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I'm sure this has been discussed before but does anyone reckon one of those electric sprayers would give a halfway decent finish (EG similar to using spray-cans)?

I tried one 36 years ago to paint my first car - I vowed never to touch one again. The paint has to be thinned to b'ggery (with all of the problems that that entails) and comes out like... Well I can't think of a simile sufficiently tiddle-weak. :unsure:

There is no way that the one I had would match a spray can, but spray-cans were too expensive since we had a large area to do.

Of course they may have improved by now? :D

I remember seeing a spray gun advertised in 'Practical Motorist' that plugged into the air outlet of a cylinder vacuum cleaner - now there was an idea! Imagine trying to ensure that the outlet of the SWMBO's hoover was dust free? :lol:

Rog

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I'm sure this has been discussed before but does anyone reckon one of those electric sprayers would give a halfway decent finish (EG similar to using spray-cans)?

Ive bought one for this purpose, used it to paint my bulkhead top panel on the lightweight. It came our marginally better than applying with a brush but i think i could have made a better job with a bit more prep time. I'm going to have a blast at doing my doors next so we'll see how it goes.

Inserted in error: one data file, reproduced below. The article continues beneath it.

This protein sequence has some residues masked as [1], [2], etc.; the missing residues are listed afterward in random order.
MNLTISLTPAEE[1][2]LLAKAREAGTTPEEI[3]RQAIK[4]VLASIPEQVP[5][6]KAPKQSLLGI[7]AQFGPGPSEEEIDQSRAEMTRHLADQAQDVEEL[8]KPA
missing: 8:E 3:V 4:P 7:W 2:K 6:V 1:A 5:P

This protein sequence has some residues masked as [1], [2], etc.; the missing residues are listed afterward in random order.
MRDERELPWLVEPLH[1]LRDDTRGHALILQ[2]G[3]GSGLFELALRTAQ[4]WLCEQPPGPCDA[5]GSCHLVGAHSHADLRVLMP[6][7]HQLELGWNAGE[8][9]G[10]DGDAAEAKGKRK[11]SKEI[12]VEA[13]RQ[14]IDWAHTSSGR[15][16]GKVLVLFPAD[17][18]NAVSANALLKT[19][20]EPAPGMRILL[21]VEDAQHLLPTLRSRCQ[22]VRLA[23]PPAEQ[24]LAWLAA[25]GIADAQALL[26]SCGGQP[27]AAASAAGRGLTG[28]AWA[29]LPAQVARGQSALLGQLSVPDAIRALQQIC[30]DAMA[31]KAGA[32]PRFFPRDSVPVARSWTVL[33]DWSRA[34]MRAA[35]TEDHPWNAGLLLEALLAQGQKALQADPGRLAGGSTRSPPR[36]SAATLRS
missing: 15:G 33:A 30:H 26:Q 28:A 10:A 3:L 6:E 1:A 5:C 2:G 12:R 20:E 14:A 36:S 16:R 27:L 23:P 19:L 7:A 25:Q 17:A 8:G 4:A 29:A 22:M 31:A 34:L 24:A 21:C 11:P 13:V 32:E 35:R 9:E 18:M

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His etch primer uses xylene ISTR, but the gloss - white spirit.

Xylene seems to do a good job of thinning Hammerite too :rolleyes:

I must have the last of the old batch the first tin of gloss says "Contains xylene's"

Cheers,

Lee

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I have one of those electric spray guns. Bought it to do the garden fence (lots & lots of fence....) Tried it with gloss on the garage door and the finish is unreal. Looks factory finish (not Rover either!). Never tried car paint with it though, You get very little over spray and you need to keep the gun clean...more so than with a compressor gun (from vague memory...)